We have just released galah, our new software package for accessing ALA data. This makes it easier than ever to find, download and analyse information on Australian biodiversity.
We created galah to support users who need to access ALA data in bulk. Many researchers routinely use programming languages to request data, rather than manually navigating our website. For the biodiversity research community, the most commonly used programming language is called ‘R’.
R is a useful programming language by itself; but it’s most valuable feature is the ability to write and share bundles of software – called ‘packages’ – which users can install to achieve specific tasks.
galah enables ALA users to locate and download occurrence records, taxonomic information, and associated media such as images or sounds. It allows users to directly integrate data from the ALA into their analyses in R.
Naming ALA4R’s successor
We chose to call our new software ‘galah’ for a few reasons. First, it is an iconic Australian species that many people will be familiar with. Second, the word galah already contains the acronym ‘ALA’. Finally, a poll of users on social media chose galah over other options.
This package is the successor to the earlier ALA4R, which has been available for R users since 2014. galah provides an improved and simplified user experience to ALA4R, while still providing the same core functionality. ALA4R will be maintained but not actively developed while users transition to galah, and we encourage users to make the switch as soon as practical.
Early adoption and recent updates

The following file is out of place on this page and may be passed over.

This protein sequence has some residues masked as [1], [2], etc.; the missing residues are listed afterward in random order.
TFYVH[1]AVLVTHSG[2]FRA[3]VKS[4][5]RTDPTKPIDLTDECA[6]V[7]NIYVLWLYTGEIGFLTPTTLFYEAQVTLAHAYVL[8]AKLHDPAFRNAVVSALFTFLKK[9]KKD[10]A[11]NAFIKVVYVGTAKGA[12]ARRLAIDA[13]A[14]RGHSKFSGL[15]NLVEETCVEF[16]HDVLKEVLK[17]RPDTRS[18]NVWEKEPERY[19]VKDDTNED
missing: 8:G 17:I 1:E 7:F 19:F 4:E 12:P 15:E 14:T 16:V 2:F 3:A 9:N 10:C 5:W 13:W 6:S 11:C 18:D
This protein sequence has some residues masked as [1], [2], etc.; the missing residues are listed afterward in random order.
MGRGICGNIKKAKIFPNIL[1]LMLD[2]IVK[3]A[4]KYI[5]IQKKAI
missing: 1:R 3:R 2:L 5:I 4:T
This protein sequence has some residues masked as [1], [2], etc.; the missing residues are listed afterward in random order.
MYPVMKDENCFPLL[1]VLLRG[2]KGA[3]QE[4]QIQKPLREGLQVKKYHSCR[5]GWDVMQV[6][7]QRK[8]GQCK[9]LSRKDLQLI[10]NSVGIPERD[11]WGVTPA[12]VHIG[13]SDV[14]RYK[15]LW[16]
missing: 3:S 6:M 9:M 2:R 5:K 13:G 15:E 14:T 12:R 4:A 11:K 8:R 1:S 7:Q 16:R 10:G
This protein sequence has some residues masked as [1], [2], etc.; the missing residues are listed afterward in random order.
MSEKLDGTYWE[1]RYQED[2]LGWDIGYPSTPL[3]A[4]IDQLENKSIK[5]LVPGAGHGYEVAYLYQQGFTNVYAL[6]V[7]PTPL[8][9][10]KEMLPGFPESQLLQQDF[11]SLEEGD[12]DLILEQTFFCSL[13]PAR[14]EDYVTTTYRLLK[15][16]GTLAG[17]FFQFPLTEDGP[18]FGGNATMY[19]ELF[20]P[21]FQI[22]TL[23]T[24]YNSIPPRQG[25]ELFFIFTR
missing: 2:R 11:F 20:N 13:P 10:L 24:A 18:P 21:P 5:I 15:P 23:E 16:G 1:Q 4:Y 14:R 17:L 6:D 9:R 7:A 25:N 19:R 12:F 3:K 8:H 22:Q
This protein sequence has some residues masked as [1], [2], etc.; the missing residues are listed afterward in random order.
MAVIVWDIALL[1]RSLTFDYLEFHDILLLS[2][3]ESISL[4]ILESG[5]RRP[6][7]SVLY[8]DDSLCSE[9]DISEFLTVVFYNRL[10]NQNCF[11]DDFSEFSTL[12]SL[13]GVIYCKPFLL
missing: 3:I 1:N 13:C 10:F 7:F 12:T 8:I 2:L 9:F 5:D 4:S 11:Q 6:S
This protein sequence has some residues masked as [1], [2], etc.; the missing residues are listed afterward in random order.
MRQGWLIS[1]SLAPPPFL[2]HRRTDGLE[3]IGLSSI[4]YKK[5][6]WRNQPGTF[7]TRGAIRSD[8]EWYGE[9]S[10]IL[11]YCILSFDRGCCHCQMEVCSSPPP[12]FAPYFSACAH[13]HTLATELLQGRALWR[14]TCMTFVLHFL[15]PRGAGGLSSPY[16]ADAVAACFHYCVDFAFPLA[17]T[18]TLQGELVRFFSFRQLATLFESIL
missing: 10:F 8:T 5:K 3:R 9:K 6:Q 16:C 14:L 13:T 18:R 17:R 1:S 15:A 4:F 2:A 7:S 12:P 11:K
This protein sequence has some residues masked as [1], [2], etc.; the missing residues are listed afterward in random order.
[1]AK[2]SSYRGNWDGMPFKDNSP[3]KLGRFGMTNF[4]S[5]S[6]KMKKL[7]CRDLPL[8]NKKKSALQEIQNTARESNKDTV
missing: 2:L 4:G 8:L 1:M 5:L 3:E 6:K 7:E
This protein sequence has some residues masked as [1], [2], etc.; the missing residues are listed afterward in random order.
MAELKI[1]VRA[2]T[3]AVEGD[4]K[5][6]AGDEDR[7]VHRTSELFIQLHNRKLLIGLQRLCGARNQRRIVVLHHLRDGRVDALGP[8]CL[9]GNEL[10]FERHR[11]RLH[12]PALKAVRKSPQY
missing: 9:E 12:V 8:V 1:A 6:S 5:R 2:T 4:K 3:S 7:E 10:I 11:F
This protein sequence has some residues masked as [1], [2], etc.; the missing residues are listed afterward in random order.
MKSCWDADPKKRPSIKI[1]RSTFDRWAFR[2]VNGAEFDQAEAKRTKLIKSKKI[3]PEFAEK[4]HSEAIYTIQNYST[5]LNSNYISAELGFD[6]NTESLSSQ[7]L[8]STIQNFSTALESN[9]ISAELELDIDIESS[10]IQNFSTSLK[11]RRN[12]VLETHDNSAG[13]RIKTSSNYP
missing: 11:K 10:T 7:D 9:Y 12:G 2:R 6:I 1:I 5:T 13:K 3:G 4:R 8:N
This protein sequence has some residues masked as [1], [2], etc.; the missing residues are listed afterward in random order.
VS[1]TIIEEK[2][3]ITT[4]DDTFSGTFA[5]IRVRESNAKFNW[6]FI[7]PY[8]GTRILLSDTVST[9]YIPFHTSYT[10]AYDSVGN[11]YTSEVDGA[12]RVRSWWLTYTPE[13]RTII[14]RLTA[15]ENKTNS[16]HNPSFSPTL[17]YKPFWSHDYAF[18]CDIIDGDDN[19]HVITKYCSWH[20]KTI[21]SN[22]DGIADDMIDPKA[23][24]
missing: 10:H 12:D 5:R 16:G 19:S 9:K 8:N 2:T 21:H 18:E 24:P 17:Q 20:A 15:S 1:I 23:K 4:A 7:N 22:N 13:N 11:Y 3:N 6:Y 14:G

Since we developed galah, early adopters have been testing the package extensively in classes and research projects around the country. The team recently presented galah at a Software Carpentry workshop on ‘R for ecologists’, where participants learnt how to use the package to download data to use in their ecological research. Internally, the ALA’s Science and Decision Support team are already using the package in their day-to-day work and on projects such as EcoAssets.
As part of the latest update to galah, released this week, support for international Living Atlases has been introduced. This enables users from countries including Austria, Guatemala and Spain to use galah to download and analyse data from their country.
To get started with using galah:
- go to the package homepage for documentation and examples
- read the ALA support article What is galah?
- download galah from the Comprehensive R Archive Network (CRAN) or GitHub
We also welcome requests or suggestions for new features, as well as bug reports, on our issues page.